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The light of the gospel is never absolutely rejected but through the influence of sin, according to those words of Christ : “ Every one that doth evil hateth the light, neither cometh to the light, lest his deeds should be reproved.” And here we see the cause why so many persons cast themselves headlong into materialism, denying the inspiration of the Holy Spirit, and treating every impression of his power as the workings of a disordered brain. But as the testimony of blind men can never persuade a reasonable person that he is under a delusion, while he sees, feels, and admires the material sun; so the joint testimony of all the incredulous men in the world, may justly be counted of as little force, when they would prove scriptural illumination to be downright fanaticism. Notwithstanding all the impotent arguments that can be brought against him, the Christian believer deserves not to be esteemed an enthusiast, when he declares that “faith is the evidence of things not seen;" since he has reason and revelation to plead in his favour, his own experience, and that of his brethren, together with the universal testimony of the primitive church.

As you do not rank with professed atheists, it is probable that you do sometimes pray to the Supreme Being. Among other blessings you implore of him in a peculiar manner, patience to sustain those afflictions which are necessary to the perfection of virtue. Now if you are persuaded that God is able not only to hear but to strengthen you with his might: and further, if you believe that when he thus strengthens you for the day of affliction, you shall have any perception of his influencing power; we are then perfectly agreed. But if you pray without a confidence that God attends to your prayer, and without ever expecting to receive the assistance you implore of bim, you act like persons deprived of their reasoning powers: with the fear of praying like enthusiasts, you pray after the manner of idiots, and afford as manifest a token of extravagant folly as though you should intreat tempests to grow calm, or beseech rivers to return to their sources, It is by such a method of reasoning, the true minister resists the attacks of prejudiced philosophers, solicitous to make it appear that the sanctifying and consoling operations of the Holy Spirit are as conformable to reason, as they are correspondent to our urgent necessities.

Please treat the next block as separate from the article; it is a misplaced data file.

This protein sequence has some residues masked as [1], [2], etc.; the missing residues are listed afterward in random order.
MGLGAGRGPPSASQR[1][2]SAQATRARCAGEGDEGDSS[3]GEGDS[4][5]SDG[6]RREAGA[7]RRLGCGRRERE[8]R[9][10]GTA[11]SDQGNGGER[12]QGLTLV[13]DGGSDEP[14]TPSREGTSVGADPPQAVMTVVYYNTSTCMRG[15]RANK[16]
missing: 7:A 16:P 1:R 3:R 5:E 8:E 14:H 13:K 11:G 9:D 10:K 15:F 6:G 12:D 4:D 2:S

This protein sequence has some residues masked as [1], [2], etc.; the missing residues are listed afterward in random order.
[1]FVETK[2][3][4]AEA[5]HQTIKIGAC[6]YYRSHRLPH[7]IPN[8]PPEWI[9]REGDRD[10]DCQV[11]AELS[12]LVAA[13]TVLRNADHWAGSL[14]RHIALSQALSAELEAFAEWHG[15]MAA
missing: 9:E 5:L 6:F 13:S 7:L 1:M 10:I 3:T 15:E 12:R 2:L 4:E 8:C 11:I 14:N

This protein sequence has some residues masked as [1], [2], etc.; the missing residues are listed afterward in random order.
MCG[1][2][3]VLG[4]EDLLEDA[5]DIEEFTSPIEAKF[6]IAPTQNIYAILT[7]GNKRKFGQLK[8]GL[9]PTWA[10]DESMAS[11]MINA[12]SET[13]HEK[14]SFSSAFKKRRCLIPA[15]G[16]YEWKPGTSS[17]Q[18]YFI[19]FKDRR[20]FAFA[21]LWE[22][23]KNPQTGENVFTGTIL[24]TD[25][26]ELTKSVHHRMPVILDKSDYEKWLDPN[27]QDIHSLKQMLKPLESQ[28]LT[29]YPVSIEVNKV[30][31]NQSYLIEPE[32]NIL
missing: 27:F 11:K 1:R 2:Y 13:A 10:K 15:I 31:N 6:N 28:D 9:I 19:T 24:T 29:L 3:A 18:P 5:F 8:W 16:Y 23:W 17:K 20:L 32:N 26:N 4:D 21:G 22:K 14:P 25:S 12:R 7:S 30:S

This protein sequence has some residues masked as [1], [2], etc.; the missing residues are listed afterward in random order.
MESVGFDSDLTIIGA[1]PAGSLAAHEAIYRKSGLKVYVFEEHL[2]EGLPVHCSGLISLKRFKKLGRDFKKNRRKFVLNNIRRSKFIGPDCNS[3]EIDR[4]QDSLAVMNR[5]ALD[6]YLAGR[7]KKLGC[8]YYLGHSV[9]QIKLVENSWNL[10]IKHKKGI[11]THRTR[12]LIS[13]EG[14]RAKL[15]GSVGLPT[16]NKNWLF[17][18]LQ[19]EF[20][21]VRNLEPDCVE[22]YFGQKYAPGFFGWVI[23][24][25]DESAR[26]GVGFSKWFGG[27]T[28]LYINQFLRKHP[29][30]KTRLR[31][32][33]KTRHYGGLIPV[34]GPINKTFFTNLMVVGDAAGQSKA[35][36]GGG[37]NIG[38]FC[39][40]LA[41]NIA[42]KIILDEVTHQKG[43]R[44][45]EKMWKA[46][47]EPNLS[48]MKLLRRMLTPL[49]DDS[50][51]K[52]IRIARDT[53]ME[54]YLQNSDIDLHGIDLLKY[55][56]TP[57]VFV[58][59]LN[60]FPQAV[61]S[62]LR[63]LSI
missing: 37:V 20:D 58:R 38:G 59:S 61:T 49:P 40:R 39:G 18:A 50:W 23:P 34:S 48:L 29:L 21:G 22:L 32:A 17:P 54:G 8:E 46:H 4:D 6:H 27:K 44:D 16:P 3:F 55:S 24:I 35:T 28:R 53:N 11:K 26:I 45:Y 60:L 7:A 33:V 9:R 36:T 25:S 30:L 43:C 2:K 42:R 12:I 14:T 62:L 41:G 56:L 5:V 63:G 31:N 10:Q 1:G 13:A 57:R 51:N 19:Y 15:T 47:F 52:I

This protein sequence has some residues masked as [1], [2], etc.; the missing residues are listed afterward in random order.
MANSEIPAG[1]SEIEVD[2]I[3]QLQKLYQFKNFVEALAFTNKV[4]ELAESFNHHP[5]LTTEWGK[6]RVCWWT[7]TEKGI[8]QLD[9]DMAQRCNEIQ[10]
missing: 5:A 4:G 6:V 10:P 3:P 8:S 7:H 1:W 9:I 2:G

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But if it still be urged by the enemies of inspiration, that we have no distinct idea of the manner in which any knowledge is conveyed to the soul except by means of our reason or our senses; and that to speak of things which will admit of no clear explanation, is running into the wildest enthusiasm. No, returns the faithful pastor; it is not usual to esteem that man an enthusiast who is employed in bestowing alms upon the poor, though he can neither explain to us how his gold was produced in the mine, how his will actuates his hand, or how the feelings of charity are excited in his bosom. If nature operates every thing in a mysterious manner, it is unreasonable to expect, that the operations of grace should be conducted in a less mys

This is one of the arguments proposed by our Lord to Nicodemus : " Except a man be born of the Spirit, he cannot enter into the kingdom of God.” But, it may be, you have no comprehension of spiritual things : marvel not, however, at this ; since there are many things above thy comprehension in the natural world : “ The wind bloweth where it listeth, and thou hearest the sound thereof, but canst not tell whence it cometh and whither it goeth; so is every one that is born of the Spirit :" they prove the operations of that Spirit by incontestable effects, though they are unacquainted with many things respecting the manner in which those effects are produced.